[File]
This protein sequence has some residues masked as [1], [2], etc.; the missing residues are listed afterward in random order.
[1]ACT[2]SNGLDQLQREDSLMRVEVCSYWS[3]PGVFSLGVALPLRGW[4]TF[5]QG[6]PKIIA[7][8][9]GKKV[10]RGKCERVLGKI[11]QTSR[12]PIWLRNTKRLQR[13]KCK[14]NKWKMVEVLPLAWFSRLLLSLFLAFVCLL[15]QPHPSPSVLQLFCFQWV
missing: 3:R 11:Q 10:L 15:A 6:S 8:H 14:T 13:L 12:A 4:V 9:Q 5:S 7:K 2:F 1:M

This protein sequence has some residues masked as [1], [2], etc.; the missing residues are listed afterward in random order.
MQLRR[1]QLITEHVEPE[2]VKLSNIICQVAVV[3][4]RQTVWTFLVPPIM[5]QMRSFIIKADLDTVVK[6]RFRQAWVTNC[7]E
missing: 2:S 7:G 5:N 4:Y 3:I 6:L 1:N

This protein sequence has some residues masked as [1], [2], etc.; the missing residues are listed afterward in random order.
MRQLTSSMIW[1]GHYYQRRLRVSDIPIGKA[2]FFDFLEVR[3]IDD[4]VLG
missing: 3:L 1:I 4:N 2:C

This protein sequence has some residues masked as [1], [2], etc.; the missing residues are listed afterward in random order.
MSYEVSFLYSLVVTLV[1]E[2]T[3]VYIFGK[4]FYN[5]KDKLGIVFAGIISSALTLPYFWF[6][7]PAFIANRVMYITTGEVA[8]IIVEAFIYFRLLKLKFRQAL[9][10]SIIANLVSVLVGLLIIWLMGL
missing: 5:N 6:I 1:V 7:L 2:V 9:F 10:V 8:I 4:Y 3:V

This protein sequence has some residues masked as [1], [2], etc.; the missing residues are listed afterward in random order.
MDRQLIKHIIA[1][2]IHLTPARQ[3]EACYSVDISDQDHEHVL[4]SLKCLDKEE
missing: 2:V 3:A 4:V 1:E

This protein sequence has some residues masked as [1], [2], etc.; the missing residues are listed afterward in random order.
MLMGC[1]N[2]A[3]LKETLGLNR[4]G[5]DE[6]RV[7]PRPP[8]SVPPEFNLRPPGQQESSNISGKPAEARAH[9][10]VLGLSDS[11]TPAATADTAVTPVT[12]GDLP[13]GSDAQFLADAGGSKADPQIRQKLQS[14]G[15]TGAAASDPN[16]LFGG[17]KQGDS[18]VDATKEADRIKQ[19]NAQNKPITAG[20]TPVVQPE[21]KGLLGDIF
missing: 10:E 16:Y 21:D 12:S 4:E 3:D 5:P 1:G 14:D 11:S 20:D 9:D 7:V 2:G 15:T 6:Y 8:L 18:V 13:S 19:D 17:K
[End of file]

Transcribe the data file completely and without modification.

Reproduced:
This protein sequence has some residues masked as [1], [2], etc.; the missing residues are listed afterward in random order.
[1]ACT[2]SNGLDQLQREDSLMRVEVCSYWS[3]PGVFSLGVALPLRGW[4]TF[5]QG[6]PKIIA[7][8][9]GKKV[10]RGKCERVLGKI[11]QTSR[12]PIWLRNTKRLQR[13]KCK[14]NKWKMVEVLPLAWFSRLLLSLFLAFVCLL[15]QPHPSPSVLQLFCFQWV
missing: 3:R 11:Q 10:L 15:A 6:S 8:H 14:T 13:L 12:A 4:V 9:Q 5:S 7:K 2:F 1:M

This protein sequence has some residues masked as [1], [2], etc.; the missing residues are listed afterward in random order.
MQLRR[1]QLITEHVEPE[2]VKLSNIICQVAVV[3][4]RQTVWTFLVPPIM[5]QMRSFIIKADLDTVVK[6]RFRQAWVTNC[7]E
missing: 2:S 7:G 5:N 4:Y 3:I 6:L 1:N

This protein sequence has some residues masked as [1], [2], etc.; the missing residues are listed afterward in random order.
MRQLTSSMIW[1]GHYYQRRLRVSDIPIGKA[2]FFDFLEVR[3]IDD[4]VLG
missing: 3:L 1:I 4:N 2:C

This protein sequence has some residues masked as [1], [2], etc.; the missing residues are listed afterward in random order.
MSYEVSFLYSLVVTLV[1]E[2]T[3]VYIFGK[4]FYN[5]KDKLGIVFAGIISSALTLPYFWF[6][7]PAFIANRVMYITTGEVA[8]IIVEAFIYFRLLKLKFRQAL[9][10]SIIANLVSVLVGLLIIWLMGL
missing: 5:N 6:I 1:V 7:L 2:V 9:F 10:V 8:I 4:Y 3:V

This protein sequence has some residues masked as [1], [2], etc.; the missing residues are listed afterward in random order.
MDRQLIKHIIA[1][2]IHLTPARQ[3]EACYSVDISDQDHEHVL[4]SLKCLDKEE
missing: 2:V 3:A 4:V 1:E

This protein sequence has some residues masked as [1], [2], etc.; the missing residues are listed afterward in random order.
MLMGC[1]N[2]A[3]LKETLGLNR[4]G[5]DE[6]RV[7]PRPP[8]SVPPEFNLRPPGQQESSNISGKPAEARAH[9][10]VLGLSDS[11]TPAATADTAVTPVT[12]GDLP[13]GSDAQFLADAGGSKADPQIRQKLQS[14]G[15]TGAAASDPN[16]LFGG[17]KQGDS[18]VDATKEADRIKQ[19]NAQNKPITAG[20]TPVVQPE[21]KGLLGDIF
missing: 10:E 16:Y 21:D 12:S 4:E 3:D 5:P 1:G 14:D 11:S 20:D 9:D 7:V 2:G 15:T 6:Y 8:L 18:V 13:S 19:D 17:K